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Bag to school
  1. Johannes Zwerver1,
  2. Robert-Jan de Vos2
  1. 1 Department of Sports Medicine, University of Groningen, University Medical Center Groningen, Groningen, The Netherlands
  2. 2 Department of Orthopaedics and Sports Medicine, Erasmus University Medical Center, Rotterdam, The Netherlands
  1. Correspondence to Dr Robert-Jan de Vos, Department of Orthopaedics and Sports Medicine, Erasmus University Medical Centre, Rotterdam, 3015 CE, The Netherlands; r.devos{at}erasmusmc.nl

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Growth and injuries? 

Childhood and adolescence are characterised by marked somatic growth, and significant musculoskeletal, physiological and pubertal development. Musculoskeletal conditions become increasingly prevalent when growing up, and are thought to predict pain and disability later in life.1 However, Swain et al ( see page 1246 ) dispute that there is a meaningful association between biological maturation, growth and musculoskeletal conditions in adolescence. They advise clinicians to refrain from inferring a causal relationship between maturity, growth and musculoskeletal conditions in adolescents. This raises the question of the specific role of loading in the growing child.

Offload schoolbags to prevent back pain?

Heavy schoolbags have traditionally been linked to back pain in children and adolescents, leading to ongoing discussions among parents, school teachers and scientists. An intriguing question is how much academic load (books!) can be carried safely by children. Yamato et al ( see page 1241 ) show that there is no convincing evidence for back pain as a result of carrying schoolbags. They suggest that we should not be too overprotective when it comes to prescribing physical load and activity to children (figure 1).

Figure 1

School bags are common on Dutch playing grounds.

Physical activity for smart and healthy kids!

Physical activity is considered to be important for growth, development and general health of children and adolescents. School-based physical activity interventions can improve cardiorespiratory fitness ( see page 1234 ). There is even increasing evidence on the positive associations among physical activity, fitness, cognition and academic achievement.2 However, the effects of numerous elements of physical activity on cognition remain to be explored, including type, amount, frequency and timing.

Reiterating heavy loaded bags for tendon health

The schoolbag and the questions about the type, amount, frequency and timing of loading, with or without pain, remind us of the classical paper on eccentric calf muscle strength training for mid-portion Achilles tendinopathy by Alfredson and coworkers.3 Twenty years later, this tendon-loading treatment still remains the cornerstone of treatment (figure 2).

Figure 2

A Dutch version of Alfredson et al’s3 heavy-load eccentric calf muscle strength training using a backpack with weights.

The past two decades have seen a spectacular explosion of tendon research activities and fairly rapid changes in the management of tendinopathy. Despite this, tendon pain remains a challenging condition both for athletes and clinicians. We therefore organised the 5th International Scientific Tendinopathy Symposium 2018 (https://www.ISTS2018.com) with a multidisciplinary team. Clinicians and researchers from all over the world came to Groningen, The Netherlands, to discuss ‘healthy tendon ageing’. After three intensive days (and nights!?) they returned home with heavily loaded schoolbags full of new tendon knowledge and ideas.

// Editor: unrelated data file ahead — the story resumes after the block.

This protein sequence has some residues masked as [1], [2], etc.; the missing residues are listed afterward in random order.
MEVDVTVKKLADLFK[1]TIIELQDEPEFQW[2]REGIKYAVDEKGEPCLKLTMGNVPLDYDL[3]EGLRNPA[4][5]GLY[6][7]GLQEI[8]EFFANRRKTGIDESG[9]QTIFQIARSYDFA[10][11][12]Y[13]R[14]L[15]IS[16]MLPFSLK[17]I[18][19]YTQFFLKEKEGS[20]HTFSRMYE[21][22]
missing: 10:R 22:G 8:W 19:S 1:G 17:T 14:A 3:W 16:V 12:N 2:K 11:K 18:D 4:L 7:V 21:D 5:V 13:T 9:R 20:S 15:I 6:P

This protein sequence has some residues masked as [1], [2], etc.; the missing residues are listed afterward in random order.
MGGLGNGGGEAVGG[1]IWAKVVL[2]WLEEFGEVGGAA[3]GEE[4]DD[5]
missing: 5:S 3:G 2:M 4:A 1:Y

Personalised load management trumps the ‘one-size-fits-all’ approach

The Dutch (https://www.sportgeneeskunde.com) edited issue of the British Journal of Sports Medicine (BJSM) contains many ( see pages 1223, 1226, 1231 and 1267 ) sports medicine advances ( see pages 1223, 1226, 1231 and 1267 ) on activity-dependent conditions. One theme is tendon conditions, from foot to shoulder ( see pages 1224, 1221, 1232, 1261, 1275, e5 (online only) and 1222 ). Although it is tempting to look for ‘one-size-fits-all’ answers and treatments in tendinopathy and other conditions, we believe that loading should be personalised ( see page 1232 ). You don’t put the same number of books in the schoolbag of your 6-year-old daughter and 16-year-old son, do you?

Academic loading: the way to improve sports medicine healthcare

If you are not yet overloaded with knowledge, can we recommend the annual Dutch Scientific Sports Medicine and Sports Physiotherapy conference? It is a great opportunity to pick up even more sports medicine baggage for your backpack (29–30 November, Ermelo, The Netherlands; https://www.sportmedischwetenschappelijkjaarcongres.nl). Although sports medicine is a young dynamic specialty, in the middle of its development and maturation, it is good to realise that the chance of getting back pain because of too much knowledge in the schoolbag is negligible. Because of their excellent ‘core curriculum sports medicine training’, Dutch sport medicine physicians can stand up straight with good posture and speak out loud that physical activity, including exercising and playing with personally loaded schoolbags, is good for the health, tendons and academic achievements. We look forward to seeing you at our conference and engaging with you on social media via the VSG Twitter account, #HashtTagForErmelo, and BJSM’s social media channels.

References

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Footnotes

  • Contributors JZ and R-JdV wrote this warm up together on behalf of the Dutch Sports Medicine Association.

  • Competing interests None declared.

  • Patient consent Not required.

  • Provenance and peer review Commissioned; internally peer reviewed.

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